I'm reading a UK adoption classic - Adoption, a Second Chance, by Barbara Tizard, one of the very first books on "modern" adoption - adoption of children who were fostered (in this case, in residential nurseries) before being placed for adoption between the ages of 2 and 7. The research for the book took place in the late 60s and early 70s, but plus ca change... Some of the problems are just sooo familiar - agencies taking forever to make a permanency plan, to find out medical information, etc. etc.
Thankfully neither residential nurseries nor the laws that meant birth parents could hem and haw for years while their child languished in care still exist. Some of the adoptive families sound lovely, too - especially those who had children placed around 5 to 7 years old and who seem to love spending time playing with their children - something that, as the authors comment, in that era even middle-class birth children and earlier-adopted children would not really do when they were 8 - it was a time of "play on your own", in the street if you were working-class and in your room or the garden if you were middle-class.
Several of the children were relinquished but deemed "difficult to place" because of medical issues (including a broken leg!) and race. The chapter on race makes me very grateful to live in today's world. Only one parent out of the 10 or so trans-racial placements made an effort to promote her child's heritage (Indian in her case). About half of the families, at the age of 8, said their child "hadn't yet noticed they were coloured"!!!!! Some of the adoptive families (perhaps 3 out of the 10?) had at least one family member (father, I think, in all cases) who was actively racist, or at least would be termed so today.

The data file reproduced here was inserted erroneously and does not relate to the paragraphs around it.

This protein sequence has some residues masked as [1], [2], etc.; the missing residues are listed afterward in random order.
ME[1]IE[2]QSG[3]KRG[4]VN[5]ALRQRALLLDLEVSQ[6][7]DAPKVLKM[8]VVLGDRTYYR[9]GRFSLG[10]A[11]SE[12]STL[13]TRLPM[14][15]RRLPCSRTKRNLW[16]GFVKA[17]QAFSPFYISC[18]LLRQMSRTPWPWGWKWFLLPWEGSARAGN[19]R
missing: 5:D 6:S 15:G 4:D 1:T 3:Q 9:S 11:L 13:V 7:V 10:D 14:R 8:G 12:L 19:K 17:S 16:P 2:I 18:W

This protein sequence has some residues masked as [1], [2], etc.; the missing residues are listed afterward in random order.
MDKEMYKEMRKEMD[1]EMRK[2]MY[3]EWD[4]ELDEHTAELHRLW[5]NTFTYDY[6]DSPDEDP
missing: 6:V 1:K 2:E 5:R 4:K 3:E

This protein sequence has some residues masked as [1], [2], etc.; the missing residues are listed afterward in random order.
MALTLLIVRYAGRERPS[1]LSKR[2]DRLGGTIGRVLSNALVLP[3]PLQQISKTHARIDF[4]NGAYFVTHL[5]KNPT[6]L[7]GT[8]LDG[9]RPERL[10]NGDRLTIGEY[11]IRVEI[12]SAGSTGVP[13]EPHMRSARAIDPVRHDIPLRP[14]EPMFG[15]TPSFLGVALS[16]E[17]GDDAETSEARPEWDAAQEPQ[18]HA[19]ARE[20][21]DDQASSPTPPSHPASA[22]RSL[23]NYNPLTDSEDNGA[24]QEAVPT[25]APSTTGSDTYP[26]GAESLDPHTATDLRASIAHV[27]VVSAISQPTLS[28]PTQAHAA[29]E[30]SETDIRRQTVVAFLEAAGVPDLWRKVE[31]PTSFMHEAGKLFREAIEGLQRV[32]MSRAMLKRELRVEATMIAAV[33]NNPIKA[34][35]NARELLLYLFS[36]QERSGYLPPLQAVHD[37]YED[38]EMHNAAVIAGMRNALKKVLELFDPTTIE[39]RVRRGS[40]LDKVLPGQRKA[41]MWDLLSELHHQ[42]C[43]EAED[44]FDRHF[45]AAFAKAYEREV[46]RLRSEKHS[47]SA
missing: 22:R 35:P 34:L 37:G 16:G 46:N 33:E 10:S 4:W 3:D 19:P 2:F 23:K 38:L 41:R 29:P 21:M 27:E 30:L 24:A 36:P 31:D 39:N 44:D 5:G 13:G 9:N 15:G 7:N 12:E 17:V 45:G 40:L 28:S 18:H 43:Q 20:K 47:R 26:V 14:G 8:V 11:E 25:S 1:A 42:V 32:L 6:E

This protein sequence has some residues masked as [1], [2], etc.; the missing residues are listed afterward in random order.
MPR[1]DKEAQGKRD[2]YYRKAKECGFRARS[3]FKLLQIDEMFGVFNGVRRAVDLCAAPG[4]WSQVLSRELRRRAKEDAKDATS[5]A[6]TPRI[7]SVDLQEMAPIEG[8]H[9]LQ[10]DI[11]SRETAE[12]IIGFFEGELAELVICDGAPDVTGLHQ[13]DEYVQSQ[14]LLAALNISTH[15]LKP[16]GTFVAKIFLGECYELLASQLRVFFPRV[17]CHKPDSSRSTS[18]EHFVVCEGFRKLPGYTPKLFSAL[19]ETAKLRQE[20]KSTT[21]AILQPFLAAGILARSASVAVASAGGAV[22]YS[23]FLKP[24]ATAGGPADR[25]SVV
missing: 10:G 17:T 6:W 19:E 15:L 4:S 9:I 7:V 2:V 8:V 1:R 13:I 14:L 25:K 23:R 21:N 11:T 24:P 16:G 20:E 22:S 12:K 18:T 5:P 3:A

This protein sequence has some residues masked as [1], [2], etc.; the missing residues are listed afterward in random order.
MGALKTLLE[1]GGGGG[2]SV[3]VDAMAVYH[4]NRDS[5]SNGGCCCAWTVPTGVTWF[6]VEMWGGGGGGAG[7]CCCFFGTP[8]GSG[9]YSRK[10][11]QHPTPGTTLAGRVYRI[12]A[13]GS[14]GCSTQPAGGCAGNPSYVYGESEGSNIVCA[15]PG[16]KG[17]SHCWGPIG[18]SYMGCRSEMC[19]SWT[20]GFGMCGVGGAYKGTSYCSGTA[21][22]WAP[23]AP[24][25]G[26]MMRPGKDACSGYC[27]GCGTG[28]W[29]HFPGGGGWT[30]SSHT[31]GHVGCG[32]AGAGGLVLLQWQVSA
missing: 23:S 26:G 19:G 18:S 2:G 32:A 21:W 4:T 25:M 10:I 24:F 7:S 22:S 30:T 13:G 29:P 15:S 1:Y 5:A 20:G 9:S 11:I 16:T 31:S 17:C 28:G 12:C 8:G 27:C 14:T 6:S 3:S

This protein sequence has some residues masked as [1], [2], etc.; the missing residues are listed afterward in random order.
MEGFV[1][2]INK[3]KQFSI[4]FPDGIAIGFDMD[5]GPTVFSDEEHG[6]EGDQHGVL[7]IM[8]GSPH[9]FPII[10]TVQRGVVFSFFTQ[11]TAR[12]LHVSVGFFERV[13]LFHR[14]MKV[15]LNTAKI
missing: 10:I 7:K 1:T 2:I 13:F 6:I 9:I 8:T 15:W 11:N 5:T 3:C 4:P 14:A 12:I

But as Mr Spouse said, one mother at least said one thing that was right. "I don't think he realises he's coloured, he comes home and he's been teasing other children at school, and I tell him it's not nice, it's not good to be calling other children 'darkie' and 'w*g''". Too right.